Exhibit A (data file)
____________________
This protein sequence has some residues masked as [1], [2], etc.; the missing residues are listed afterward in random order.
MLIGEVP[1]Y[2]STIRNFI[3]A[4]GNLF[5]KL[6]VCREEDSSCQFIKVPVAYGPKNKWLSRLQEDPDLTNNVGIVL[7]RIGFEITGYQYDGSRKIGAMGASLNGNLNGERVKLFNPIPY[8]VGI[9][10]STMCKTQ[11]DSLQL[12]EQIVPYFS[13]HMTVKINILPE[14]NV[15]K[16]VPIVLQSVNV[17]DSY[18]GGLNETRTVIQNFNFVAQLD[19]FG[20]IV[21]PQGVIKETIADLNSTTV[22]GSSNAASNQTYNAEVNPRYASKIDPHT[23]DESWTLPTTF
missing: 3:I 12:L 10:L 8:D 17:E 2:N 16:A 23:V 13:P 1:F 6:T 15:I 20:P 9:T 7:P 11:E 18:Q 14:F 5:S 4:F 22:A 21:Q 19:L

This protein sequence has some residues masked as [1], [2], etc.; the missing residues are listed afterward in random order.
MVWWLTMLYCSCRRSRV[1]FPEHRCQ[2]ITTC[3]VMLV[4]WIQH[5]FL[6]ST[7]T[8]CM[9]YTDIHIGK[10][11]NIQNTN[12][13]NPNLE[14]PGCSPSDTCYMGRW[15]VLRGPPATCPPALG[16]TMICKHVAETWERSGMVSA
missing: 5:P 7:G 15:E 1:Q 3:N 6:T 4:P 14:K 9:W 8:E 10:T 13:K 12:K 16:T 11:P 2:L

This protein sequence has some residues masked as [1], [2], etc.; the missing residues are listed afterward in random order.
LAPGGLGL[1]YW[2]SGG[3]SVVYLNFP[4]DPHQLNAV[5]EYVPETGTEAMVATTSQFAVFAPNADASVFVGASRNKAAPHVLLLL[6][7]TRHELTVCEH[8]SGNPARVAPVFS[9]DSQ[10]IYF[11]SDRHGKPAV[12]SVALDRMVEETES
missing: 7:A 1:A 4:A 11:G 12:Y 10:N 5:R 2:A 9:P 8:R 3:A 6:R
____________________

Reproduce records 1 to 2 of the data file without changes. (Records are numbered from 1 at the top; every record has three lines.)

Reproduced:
This protein sequence has some residues masked as [1], [2], etc.; the missing residues are listed afterward in random order.
MLIGEVP[1]Y[2]STIRNFI[3]A[4]GNLF[5]KL[6]VCREEDSSCQFIKVPVAYGPKNKWLSRLQEDPDLTNNVGIVL[7]RIGFEITGYQYDGSRKIGAMGASLNGNLNGERVKLFNPIPY[8]VGI[9][10]STMCKTQ[11]DSLQL[12]EQIVPYFS[13]HMTVKINILPE[14]NV[15]K[16]VPIVLQSVNV[17]DSY[18]GGLNETRTVIQNFNFVAQLD[19]FG[20]IV[21]PQGVIKETIADLNSTTV[22]GSSNAASNQTYNAEVNPRYASKIDPHT[23]DESWTLPTTF
missing: 3:I 12:L 10:L 8:D 17:E 2:N 16:A 23:V 13:P 1:F 6:T 15:I 20:P 9:T 7:P 11:E 18:Q 14:F 5:S 4:F 22:A 21:Q 19:L

This protein sequence has some residues masked as [1], [2], etc.; the missing residues are listed afterward in random order.
MVWWLTMLYCSCRRSRV[1]FPEHRCQ[2]ITTC[3]VMLV[4]WIQH[5]FL[6]ST[7]T[8]CM[9]YTDIHIGK[10][11]NIQNTN[12][13]NPNLE[14]PGCSPSDTCYMGRW[15]VLRGPPATCPPALG[16]TMICKHVAETWERSGMVSA
missing: 5:P 7:G 15:E 1:Q 3:N 6:T 4:P 14:K 9:W 8:E 10:T 13:K 12:K 16:T 11:P 2:L